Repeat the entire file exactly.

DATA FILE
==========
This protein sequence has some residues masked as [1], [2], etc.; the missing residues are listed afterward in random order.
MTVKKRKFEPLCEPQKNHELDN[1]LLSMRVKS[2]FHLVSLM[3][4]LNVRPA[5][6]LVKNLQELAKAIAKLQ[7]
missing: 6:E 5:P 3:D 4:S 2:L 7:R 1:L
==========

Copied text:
This protein sequence has some residues masked as [1], [2], etc.; the missing residues are listed afterward in random order.
MTVKKRKFEPLCEPQKNHELDN[1]LLSMRVKS[2]FHLVSLM[3][4]LNVRPA[5][6]LVKNLQELAKAIAKLQ[7]
missing: 6:E 5:P 3:D 4:S 2:L 7:R 1:L